Hyundai is following its path towards connected autonomous vehicles with the introduction of intelligent personal cockpits for improved driver experience.
Hyundai is demonstrating its Intelligent Personal Cockpit at the Geneva Motor Show. The cockpit shows the Company’s progress in connected car technology development and employs multiple cutting-edge technologies ranging from voice recognition Artificial Intelligence (AI), Internet of Things (IoT) technology and even driver stress detection.
New voice-recognition technology from SoundHound allows drivers to voice-control frequently used in-vehicle functions such as air-conditioning, sunroofs and door locks. In the future, there will be an entire suite of new voice-control capabilities inside the Intelligent Personal Cockpit including Car-to-Home IoT capability. Car-to-Home IoT extends the reach of the driver’s voice beyond mobile applications and into the home environment. With voice commands, a driver can not only play music in the car, but also turn on the lights at home and stream that same song right to their home audio system for a seamless transition from driveway to living room.
The Intelligent Personal Cockpit goes a step beyond most other voice recognition technology with the ‘multiple-command recognition’ function. The system recognises two separate commands of the driver in the same sentence and completes each task separately.
The Intelligent Personal Cockpit can act as a proactive assistant system, predicting the driver’s needs and providing useful information. For example, the system may give an early reminder of an upcoming meeting and suggest departure times that take current traffic conditions into account.
Another technology embedded in the Intelligent Personal Cockpit is Wellness Care. The function uses two sensors placed on the steering wheel and the seat. The sensors monitor heart rate for sudden changes and may detect driver stress level.
Developed by Hyundai’s In-house start up called Tune!t, there are two additional advanced features as part of the IoT cockpit. “Smart Tuning Package” enables the cockpit to turn into a personalised space. The seat position can be adjusted to the driver’s height, and music is chosen to driver’s preference using wireless IoT technology. Another striking feature is that you can open the door of the vehicle simply by knocking twice.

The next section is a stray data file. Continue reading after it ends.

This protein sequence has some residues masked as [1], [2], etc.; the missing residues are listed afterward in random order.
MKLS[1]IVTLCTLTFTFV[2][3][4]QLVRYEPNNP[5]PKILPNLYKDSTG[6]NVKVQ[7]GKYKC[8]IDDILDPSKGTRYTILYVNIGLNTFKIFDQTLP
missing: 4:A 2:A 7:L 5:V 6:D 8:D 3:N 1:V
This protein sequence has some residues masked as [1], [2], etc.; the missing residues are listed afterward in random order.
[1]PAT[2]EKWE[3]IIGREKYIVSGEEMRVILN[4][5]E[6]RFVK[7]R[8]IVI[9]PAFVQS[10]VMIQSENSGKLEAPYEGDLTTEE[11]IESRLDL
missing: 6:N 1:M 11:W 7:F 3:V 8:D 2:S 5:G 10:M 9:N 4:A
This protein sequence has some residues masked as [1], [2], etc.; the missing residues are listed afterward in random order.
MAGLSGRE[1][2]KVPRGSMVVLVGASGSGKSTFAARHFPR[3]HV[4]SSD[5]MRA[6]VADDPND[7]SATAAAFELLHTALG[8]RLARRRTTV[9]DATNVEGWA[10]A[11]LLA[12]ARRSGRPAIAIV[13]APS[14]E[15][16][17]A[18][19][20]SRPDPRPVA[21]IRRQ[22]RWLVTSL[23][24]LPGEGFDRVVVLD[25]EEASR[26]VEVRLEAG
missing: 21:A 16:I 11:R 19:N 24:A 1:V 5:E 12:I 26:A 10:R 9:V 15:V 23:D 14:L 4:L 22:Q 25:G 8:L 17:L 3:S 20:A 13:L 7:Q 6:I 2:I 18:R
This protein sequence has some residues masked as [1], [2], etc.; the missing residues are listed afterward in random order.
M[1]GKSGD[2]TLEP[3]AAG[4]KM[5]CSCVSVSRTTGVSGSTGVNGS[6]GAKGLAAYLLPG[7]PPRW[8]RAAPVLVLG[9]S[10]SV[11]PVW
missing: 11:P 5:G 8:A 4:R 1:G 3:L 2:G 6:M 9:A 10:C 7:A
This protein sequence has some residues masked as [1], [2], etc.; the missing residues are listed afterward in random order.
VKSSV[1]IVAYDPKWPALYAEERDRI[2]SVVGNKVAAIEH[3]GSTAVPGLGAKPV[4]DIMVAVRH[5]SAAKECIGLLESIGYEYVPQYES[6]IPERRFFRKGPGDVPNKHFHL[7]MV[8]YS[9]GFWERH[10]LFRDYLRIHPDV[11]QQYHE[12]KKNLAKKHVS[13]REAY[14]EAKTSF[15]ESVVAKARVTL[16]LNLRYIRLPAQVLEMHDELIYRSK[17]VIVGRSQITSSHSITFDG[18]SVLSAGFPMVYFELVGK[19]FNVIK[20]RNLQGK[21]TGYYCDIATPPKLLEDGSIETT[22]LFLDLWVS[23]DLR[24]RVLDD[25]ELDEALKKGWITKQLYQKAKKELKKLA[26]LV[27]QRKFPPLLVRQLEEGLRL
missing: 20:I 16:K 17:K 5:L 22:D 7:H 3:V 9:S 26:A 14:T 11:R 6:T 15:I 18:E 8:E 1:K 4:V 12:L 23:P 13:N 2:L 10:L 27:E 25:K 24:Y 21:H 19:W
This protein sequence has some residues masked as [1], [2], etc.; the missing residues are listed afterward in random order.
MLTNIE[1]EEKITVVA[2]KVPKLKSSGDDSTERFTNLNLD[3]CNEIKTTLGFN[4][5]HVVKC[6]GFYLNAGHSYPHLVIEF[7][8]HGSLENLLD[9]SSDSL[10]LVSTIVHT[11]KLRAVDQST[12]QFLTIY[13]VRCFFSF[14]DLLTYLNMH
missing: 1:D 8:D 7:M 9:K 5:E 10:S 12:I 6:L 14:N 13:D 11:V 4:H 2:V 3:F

To develop the next generation of hyper-connected production vehicles, Hyundai is collaborating with IT networking specialist, Cisco. This automotive and IT collaboration is focused on technology for in-vehicle data demands, which will increase exponentially with autonomous driving and other connectivity needs. The flexible expansion of connections to handle large data sets coming from various components in the vehicle simultaneously is ensured through Ethernet-based software. Hyundai and Cisco have created a new platform that provides highly secure access to all the data in the vehicle. The platform utilises the first generation of 1Gps architectures and Automotive Ethernet with QoS allowing for maximised bandwidth. The system is highly configurable and secure – and offers the flexibility to design and build new services. It will also accelerate innovation, provide ‘over the air updates’, and shorten the lifecycle in bringing new capabilities to market.
Steps towards fully autonomous driving
To bring self-driving Hyundai vehicles to market by 2021, the company recently entered into a strategic partnership with Aurora. The car maker will incorporate Aurora’s self-driving technology into Hyundai vehicles starting with models custom-developed and launched in test programmes and pilot cities. The new NEXO is the first model to be utilised in the test processes, which started in early 2018. The fuel-cell powertrain offers an ideal platform to implement autonomous driving technologies, which requires a massive amount of power to support the large amount of data communication as well as the operation of hardware such as sensors. Over the longer term, Hyundai and Aurora will work to commercialise self-driving vehicles worldwide. To start, the partnership will focus on the on-going development of hardware and software for automated and autonomous driving and the back-end data services required for Level 4 automation. Level 4 autonomous vehicles defined by SAE can operate without human input or oversight under select conditions. The goal of the partnership is to deploy autonomous driving quickly, broadly and safely.